J. Alfred Prufrock re-calls the Poetry Crisis Line

COUNSELOR: Poetry Crisis Line, what is your emergency?

CALLER: Do I dare / Disturb the universe?

COUNSELOR: That’s a big question. And a bit vague. Can you be more specific?

CALLER: In a minute

COUNSELOR: Take your time.

CALLER: there is time

COUNSELOR: Yes, there is. Or, um, are we talking higher physics? What time is and whether it exists? Because I just meant you don’t have to rush.

CALLER: For decisions

COUNSELOR: Exactly. Take all the time you need to decide.

CALLER: and revisions

COUNSELOR: And yes, you can change your mind.

CALLER: which a minute will reverse.

COUNSELOR: Yes, you can change it back, too. But be careful of changing your mind too often, or you might confuse yourself.

CALLER: For I have known them all already,

COUNSELOR: You mean all the choices?

CALLER: known them all:

COUNSELOR: Or all the people who might be affected?

CALLER: Have known the evenings, mornings, afternoons,

COUNSELOR: Just to make one decision?

CALLER: I have measured out my life with coffee spoons;

COUNSELOR: I’m familiar with that method. Many people find it helpful.

CALLER: I know

COUNSELOR: So how many spoons do you feel like you have left?

CALLER: the voices dying with a dying fall

COUNSELOR: So, not many. Do you think–

CALLER: Beneath the music from a farther room.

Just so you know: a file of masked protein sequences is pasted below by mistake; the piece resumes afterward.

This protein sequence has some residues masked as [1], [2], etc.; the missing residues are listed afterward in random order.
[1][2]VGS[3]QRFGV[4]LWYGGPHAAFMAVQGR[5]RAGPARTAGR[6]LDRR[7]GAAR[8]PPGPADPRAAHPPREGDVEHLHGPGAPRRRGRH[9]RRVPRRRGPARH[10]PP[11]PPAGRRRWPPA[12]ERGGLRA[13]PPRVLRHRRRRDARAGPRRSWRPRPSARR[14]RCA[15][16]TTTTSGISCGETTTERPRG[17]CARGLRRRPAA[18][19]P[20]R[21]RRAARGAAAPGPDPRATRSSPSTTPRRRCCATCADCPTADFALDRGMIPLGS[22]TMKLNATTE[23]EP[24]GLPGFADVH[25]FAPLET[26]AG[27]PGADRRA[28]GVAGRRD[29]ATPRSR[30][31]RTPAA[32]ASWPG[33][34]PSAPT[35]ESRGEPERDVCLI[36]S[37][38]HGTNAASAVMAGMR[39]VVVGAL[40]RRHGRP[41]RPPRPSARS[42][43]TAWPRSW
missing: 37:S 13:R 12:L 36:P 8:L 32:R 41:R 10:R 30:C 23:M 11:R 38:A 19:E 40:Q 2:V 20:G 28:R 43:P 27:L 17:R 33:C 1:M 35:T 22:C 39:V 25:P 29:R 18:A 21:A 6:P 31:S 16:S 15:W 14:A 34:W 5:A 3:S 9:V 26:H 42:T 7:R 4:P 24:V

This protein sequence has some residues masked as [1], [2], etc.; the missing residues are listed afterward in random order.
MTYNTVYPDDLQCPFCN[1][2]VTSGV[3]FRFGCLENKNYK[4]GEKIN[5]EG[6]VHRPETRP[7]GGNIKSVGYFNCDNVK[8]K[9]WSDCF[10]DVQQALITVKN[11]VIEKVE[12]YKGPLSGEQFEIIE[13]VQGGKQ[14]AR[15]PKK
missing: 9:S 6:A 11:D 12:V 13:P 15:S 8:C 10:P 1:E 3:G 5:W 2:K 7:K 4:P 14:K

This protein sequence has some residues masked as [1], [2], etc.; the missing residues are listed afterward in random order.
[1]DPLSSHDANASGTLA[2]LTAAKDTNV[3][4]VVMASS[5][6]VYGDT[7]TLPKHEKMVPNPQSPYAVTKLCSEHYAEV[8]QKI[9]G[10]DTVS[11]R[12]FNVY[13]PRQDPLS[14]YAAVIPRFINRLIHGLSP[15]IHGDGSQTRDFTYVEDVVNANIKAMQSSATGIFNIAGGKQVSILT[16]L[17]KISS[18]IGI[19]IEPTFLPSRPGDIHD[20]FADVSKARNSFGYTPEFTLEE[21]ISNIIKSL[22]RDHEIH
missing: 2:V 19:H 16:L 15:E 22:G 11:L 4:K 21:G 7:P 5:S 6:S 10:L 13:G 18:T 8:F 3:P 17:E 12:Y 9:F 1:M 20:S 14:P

COUNSELOR: Yes, it can help to step out of the room, and remove yourself from the situation.

CALLER: So how

COUNSELOR: Well, you might consider–

CALLER: should I presume?

COUNSELOR: I’m not trying to be presumptuous, sir. But I do think you might have more spoons left if you could streamline your decision-making process.

The Queen of Cheese Presents: The Show Tune of J. Alfred Prufrock

I have wandered half-

Empty streets before

Like a patient etherized beneath a sheet before.

Women come and go;

Michelangelo

They discuss, but I just need to pee.

 

Do I dare disturb

The whole universe

With decisions and revisions that I might reverse?

Spend the afternoons

Counting coffee spoons

Then decide that I’d like to take tea?

 

And should I comb my hair forward?

And do I dare eat a peach?

I should have been ragged pincers

That scut across the silt beyond this beach.

 

I have doffed my socks

On this beach before,

I have wondered if I dare to eat a peach before,

Heard the mermaids sing

Each to each before—

But I don’t think that they’ll sing to me.